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Africa, Antarctica, Papua New Guinea–these were the places where we “traveled” on Wednesday afternoons, courtesy of an elderly gentleman in our congregation. When Ray preached in Cookeville, Tennessee, we became quick friends with one of our elders, Ray Kinslow, a retired professor. Brother Ray, as we called him, had been to amazing places, had fascinating stories to tell, and loved to tell them. He was a lonely widower, and we had recently moved to town; the friendship was a blessing and comfort to him and to us. We shared meals and a trip to a waterfall in Kentucky, and the children and I shared a special treat on Wednesday afternoons.

John, Bethany, Mary Evelyn, and I took weekly field trips in Brother Ray’s den. Here the walls were decorated with artifacts he had gathered from his trips to faraway places. And here we settled in for our weekly story time and slide show. Brother Ray was not only a world traveler, he was an award-winning photographer and a great story teller. The slideshows were breath-taking and the stories were even more amazing than the pictures.

While we were “with him” in Papua New Guinea, he thrilled us with his story of his close encounter with a crocodile as he traveled in a small boat. In Antarctica we heard about the National Geographic photographer who was on the cruise. Once Brother Ray was minding his own business in a hotel room. Was it in Europe, South America, or the Middle East? I have forgotten the place, but I remember the story: a strange woman bolted in and hid in his bathroom. It turns out that she was a spy! She was soon followed by authorities who arrested her!

Not only did we travel the world, we got inside stories about World War II history. You see, Brother Ray was one of the scientists with the Manhattan Project. They were the people who invented the atomic bomb. Brother Ray worked on the project both in Manhattan and in Oak Ridge, Tennessee. He told us that while in Oak Ridge, he learned about the only person he had ever heard of who was hired because he was illiterate. This man was hired to empty the trash because he wouldn’t be able to read top secret information in the trash cans. He also told us that the scientists who worked on the project were told that the bomb would never be used on people, but that it would be detonated in a remote location while world leaders watched. Thus the leaders would be deterred from being aggressive against other nations. Those scientists wrote the President asking him not to drop the bomb on people.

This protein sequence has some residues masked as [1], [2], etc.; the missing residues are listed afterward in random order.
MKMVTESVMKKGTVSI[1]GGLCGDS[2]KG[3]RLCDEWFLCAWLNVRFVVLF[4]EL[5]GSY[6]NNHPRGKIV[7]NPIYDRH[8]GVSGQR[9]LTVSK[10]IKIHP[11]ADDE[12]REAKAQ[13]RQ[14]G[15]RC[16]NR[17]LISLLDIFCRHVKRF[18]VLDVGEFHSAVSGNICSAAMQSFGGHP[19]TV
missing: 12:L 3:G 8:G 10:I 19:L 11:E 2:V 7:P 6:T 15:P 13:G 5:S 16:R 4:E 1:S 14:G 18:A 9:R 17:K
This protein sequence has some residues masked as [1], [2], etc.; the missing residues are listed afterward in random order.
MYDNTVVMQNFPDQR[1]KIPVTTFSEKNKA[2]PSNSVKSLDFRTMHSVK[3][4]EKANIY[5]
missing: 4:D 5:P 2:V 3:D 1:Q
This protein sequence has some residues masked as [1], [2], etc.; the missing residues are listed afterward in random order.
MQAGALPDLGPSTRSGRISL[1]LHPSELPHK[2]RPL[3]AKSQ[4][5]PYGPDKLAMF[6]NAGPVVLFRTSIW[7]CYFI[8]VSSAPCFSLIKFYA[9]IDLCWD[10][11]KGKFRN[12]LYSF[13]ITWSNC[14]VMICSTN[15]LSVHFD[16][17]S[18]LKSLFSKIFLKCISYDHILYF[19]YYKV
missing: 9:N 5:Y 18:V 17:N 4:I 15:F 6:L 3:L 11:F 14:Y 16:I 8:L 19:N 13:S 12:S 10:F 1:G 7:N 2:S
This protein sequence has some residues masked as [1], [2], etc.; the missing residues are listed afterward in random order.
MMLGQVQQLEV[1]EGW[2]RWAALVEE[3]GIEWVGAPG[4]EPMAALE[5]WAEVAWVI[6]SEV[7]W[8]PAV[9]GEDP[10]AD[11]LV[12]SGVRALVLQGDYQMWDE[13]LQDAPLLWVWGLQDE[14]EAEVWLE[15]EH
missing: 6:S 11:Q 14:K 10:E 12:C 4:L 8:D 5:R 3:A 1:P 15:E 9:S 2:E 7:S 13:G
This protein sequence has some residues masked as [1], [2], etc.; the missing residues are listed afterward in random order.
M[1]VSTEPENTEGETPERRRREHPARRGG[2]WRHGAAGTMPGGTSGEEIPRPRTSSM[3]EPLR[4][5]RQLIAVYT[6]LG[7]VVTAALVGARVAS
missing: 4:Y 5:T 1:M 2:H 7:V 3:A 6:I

Brother Ray also told us stories about his youth and college days. He had wanted to preach, and he wanted to be a scientist. In the end, he got to do both. He preached the gospel in local churches in many of the places where he traveled. These Wednesday afternoons were much more than geography; our faith was built up as well.

Ray Kinslow provided us learning and wonder and mentorship. We provided him companionship and admiration in return. Older people love to tell their stories to young people who will listen. What a wonderful way to experience living history. The blessings go both ways. I’m thankful that Brother Ray and his stories are in my children’s hearts and that we have memories we share together.

A gray head is a crown of glory;
It is found in the way of righteousness.
Proverbs 16:31, NASB

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One comment

  1. What a wonderful example of how the Lord uses all ages of His people to bless one another and how wonderful of you to encourage homeschoolers to become aware of these special opportunities in their lives!

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